Spontaneous shrines popped up all around the world, including in New Zealand, but if Diana had died today the public response, fuelled by social media, might have been bigger still

Opinion: What does it mean for tens of millions of people to mourn for someone they’ve never met? A ‘parasocial relationship’ is one-sided – often with a celebrity or media persona. Diana, Princess of Wales’s death revealed that many people around the world had this type of connection to the softly spoken former nanny, whose journey into (and out of) the world of the British monarchy captivated the public.

The media image of Diana was often idealised – from the romantic ideal of the youthful bride, to the ‘People’s Princess’, and the compassionate humanitarian. Some people also charged the media with manipulating the public, after her death, to orchestrate the storm of grief that followed.

Whatever role they had, the response went beyond a reaction to Diana as a person, and quickly became a political statement.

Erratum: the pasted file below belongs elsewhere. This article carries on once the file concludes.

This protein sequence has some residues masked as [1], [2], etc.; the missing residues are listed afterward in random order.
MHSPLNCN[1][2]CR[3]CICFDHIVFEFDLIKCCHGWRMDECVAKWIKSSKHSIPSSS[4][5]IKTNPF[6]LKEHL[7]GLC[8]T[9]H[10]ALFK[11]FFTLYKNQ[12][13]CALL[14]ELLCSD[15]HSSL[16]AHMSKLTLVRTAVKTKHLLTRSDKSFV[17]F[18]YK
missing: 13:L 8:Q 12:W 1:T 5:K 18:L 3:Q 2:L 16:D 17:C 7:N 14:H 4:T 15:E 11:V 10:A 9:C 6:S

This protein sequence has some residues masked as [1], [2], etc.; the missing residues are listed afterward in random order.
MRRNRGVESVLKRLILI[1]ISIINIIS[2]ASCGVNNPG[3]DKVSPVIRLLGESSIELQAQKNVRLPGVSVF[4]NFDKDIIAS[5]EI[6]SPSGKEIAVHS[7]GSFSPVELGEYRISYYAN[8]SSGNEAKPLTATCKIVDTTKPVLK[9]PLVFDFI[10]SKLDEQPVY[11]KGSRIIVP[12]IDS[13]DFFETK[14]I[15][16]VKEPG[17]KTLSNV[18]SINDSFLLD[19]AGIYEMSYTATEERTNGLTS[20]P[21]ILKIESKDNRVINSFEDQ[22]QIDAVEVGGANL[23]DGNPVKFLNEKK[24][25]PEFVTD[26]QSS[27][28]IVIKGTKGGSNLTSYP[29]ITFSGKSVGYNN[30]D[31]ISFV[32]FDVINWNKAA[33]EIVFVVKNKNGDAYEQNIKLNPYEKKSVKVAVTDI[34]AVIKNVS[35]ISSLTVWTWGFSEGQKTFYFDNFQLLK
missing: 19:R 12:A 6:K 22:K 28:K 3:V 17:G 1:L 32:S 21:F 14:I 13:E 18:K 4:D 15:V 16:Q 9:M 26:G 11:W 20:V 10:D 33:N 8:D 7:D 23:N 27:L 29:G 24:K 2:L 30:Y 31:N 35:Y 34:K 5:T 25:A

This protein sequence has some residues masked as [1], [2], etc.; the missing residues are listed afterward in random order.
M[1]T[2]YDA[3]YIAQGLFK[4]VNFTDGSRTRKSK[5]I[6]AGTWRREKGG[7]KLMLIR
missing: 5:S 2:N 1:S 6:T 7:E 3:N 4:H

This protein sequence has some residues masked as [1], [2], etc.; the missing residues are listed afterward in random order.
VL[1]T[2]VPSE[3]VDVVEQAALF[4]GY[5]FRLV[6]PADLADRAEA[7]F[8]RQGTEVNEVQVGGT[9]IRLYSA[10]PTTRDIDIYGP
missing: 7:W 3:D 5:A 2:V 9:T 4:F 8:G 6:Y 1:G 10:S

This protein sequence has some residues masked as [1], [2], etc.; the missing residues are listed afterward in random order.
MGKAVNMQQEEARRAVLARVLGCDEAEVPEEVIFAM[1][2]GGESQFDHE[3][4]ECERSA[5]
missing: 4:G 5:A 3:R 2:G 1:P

Spontaneous memorialisation

The mass response to Diana’s death remains one of the most famous examples of ‘spontaneous memorialisation’.

Many mourning activities are formally prescribed – in time, place, and format – by religious or cultural institutions. By contrast, spontaneous memorialisation refers to an improvised, informal, and participatory public response. It occurs more commonly after unexpected or violent deaths, and those that are highly publicised. Diana’s death met all of those criteria.

Spontaneous memorialisation typically focuses on the accumulation of tributes at ad hoc public ‘shrines’. Many will remember the images of the street in front of Kensington Palace – where Diana lived – covered in layers and layers of floral tributes, cards and other memorial items. These piles reached more than 9m back from the gates. Tributes also piled up at Buckingham Palace, and at St James’s Palace, tied to the fences, piled up on the ground. At times it took hours for people who had made the pilgrimage to these locations, to move through the crowds, and lay their offerings.

But it was even bigger than that. Spontaneous shrines popped up all around the world, including in New Zealand. Many here will also remember themselves or their parents participating in some form of memorial activity.